Carex prasina Wahlenb.

drooping sedge

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New England Distribution

Adapted from BONAP data

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North America Distribution

Adapted from BONAP data

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Facts About

Drooping sedge occurs deciduous and mixed evergreen forests, especially along streams or in damp areas. Experimental work showed that drooping sedge was less robust when grown on the low-organic matter soils on which it is most abundant, and appeared to prefer higher-organic matter soils, on which it was not found in the wild. This indicates that factors such as competition, dispersal limitation, or other factors may be more important than soil type in determining species distributions.

Habitat

Anthropogenic (man-made or disturbed habitats), forests, shores of rivers or lakes, swamps

Characteristics

Habitat
  • terrestrial
  • wetlands
New England state
  • Connecticut
  • Massachusetts
  • New Hampshire
  • Rhode Island
  • Vermont
stem leaf blade width
2–5 mm
Lowest bract sheath
the lowest bract has no sheath (or a very short sheath up to four millimeters in length)
Spike on stalk
the lowest spike on the plant has a peduncle
Top spike
  • the uppermost spike contains both staminate and carpellate flowers, with the staminate flowers located below the carpellate flowers
  • the uppermost spike contains only staminate flowers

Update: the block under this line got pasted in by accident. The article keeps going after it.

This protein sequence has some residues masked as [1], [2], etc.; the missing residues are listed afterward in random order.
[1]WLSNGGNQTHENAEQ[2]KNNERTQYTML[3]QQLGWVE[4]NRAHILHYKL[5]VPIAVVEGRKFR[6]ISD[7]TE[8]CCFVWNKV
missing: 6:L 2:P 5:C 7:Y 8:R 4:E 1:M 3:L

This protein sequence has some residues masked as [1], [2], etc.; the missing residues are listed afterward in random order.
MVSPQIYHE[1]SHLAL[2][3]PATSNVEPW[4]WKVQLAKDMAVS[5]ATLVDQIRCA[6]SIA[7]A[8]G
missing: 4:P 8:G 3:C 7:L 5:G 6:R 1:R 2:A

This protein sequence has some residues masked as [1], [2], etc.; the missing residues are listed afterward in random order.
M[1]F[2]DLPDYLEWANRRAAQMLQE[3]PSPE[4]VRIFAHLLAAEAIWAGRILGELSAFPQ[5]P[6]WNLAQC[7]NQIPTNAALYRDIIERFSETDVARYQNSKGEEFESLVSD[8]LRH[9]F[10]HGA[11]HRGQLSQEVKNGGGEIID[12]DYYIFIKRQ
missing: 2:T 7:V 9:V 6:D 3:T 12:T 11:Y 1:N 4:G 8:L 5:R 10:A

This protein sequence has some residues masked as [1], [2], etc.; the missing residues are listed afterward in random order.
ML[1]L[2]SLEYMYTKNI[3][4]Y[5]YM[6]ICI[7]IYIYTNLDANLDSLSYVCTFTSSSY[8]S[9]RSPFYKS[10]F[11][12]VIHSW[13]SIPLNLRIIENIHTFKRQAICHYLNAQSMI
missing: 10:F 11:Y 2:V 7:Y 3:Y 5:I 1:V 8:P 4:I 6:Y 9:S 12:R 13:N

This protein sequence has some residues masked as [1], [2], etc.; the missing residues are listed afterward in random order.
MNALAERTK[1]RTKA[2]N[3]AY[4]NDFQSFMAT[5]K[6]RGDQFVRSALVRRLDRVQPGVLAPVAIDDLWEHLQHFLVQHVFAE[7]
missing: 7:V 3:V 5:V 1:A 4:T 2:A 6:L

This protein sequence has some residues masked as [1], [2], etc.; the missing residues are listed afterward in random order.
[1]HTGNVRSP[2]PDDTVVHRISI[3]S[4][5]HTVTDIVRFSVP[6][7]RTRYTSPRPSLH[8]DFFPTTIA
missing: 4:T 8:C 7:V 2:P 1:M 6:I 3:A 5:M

Perigynium hairs
the perigynium has no hairs
Perigynium length
2.5–4 mm
Leaf sheath color
  • the leaf sheath has no pink, red or purple tinting
  • the leaf sheath is tinted pink, red or purple
Leaf blade texture
the leaf blade is smooth and hairless, or rough and sandpapery
Perigynium beak teeth
the perigynium beak is divided at the top into two teeth
Show All Characteristics
  • Flowers
    Bumps on fruit
    there are no papillae on the perigynium surface
    Distance between perigynia
    1–3.5 mm
    Length of scale
    the scale is shorter than the perigynium
    Lowest spike length
    15–60 mm
    Lowest spike stalk length
    Up to 40 mm
    Lowest spike width
    3.5–5.5 mm
    Perigynium beak
    the perigynium has a beak
    Perigynium beak length
    1–1.5 mm
    Perigynium beak orientation
    the beak of the perigynium is curved, or angled out from the perigynium
    Perigynium beak serrations
    the perigynium beak has no serrations
    Perigynium beak teeth
    the perigynium beak is divided at the top into two teeth